22 [17:19] <mhall119> since some configuration settings are specific to your environment, you might want to override them by creating a local_settings.py, an example of which is included in the local_settings.py.sample
  23 [17:19] <mhall119> an example of why you would want this is database configuration
  24 [17:20] <mhall119> loco-directory uses postgresql by default, but that's a pretty big requirement for development, so you can tell Django to use an sqlite database, which is much simpler
  25 [17:21] <mhall119> once you have your django project configured, you will usually run "python manage.py syncdb", which will create any database tables Django needs to save your project's data to the database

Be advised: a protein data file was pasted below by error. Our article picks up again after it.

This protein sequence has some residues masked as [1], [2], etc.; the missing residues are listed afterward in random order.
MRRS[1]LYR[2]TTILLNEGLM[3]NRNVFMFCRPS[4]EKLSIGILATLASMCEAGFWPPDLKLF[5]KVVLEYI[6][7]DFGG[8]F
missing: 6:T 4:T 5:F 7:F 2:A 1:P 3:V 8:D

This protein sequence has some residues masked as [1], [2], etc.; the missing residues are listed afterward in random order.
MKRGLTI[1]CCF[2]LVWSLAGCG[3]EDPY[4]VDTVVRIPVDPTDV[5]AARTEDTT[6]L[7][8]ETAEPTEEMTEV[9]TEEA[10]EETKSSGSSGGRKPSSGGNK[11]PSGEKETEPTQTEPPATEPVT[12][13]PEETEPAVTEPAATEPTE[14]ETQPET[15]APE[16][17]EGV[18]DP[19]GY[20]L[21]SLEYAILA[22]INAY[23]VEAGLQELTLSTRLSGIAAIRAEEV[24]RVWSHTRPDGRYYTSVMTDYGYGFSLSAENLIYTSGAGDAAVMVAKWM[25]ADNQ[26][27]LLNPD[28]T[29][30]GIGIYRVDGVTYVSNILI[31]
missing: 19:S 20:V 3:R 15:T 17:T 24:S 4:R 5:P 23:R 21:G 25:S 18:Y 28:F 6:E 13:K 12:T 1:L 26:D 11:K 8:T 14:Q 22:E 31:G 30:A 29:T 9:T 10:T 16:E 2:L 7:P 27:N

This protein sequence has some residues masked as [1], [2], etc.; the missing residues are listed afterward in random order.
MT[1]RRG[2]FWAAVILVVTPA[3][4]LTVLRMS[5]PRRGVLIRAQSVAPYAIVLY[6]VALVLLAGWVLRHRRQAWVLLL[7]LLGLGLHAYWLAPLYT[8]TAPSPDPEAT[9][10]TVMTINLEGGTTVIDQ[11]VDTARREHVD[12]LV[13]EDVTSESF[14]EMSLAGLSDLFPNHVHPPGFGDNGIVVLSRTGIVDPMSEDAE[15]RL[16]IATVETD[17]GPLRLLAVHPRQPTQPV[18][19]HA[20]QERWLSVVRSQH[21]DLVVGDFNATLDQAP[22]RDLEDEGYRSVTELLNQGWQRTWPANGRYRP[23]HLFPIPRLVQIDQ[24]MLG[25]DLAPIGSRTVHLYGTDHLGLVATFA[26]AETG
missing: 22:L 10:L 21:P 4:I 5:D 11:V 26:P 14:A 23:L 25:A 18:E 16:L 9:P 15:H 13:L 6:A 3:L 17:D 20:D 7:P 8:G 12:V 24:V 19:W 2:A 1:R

26 [17:21] <mhall119> after that, loco-directory provides a couple of commands for populating your database
  27 [17:22] <mhall119> the first is "lpupdate", which will perform a series of calls to Launchpad to retrieve the list of loco teams and their admins
  28 [17:22] <mhall119> this will give you the minimum amount of data that loco-directory needs, you won't have events, meeting or venue data
  29 [17:24] <mhall119> the second option is "import-live-data", which uses the loco-directory's JSON API to populate your local database with a copy of what is in the production site.  This will give you everything you need to test out new features or reproduce bugs, but it can take a long time (upwards of an hour) do to the amount of data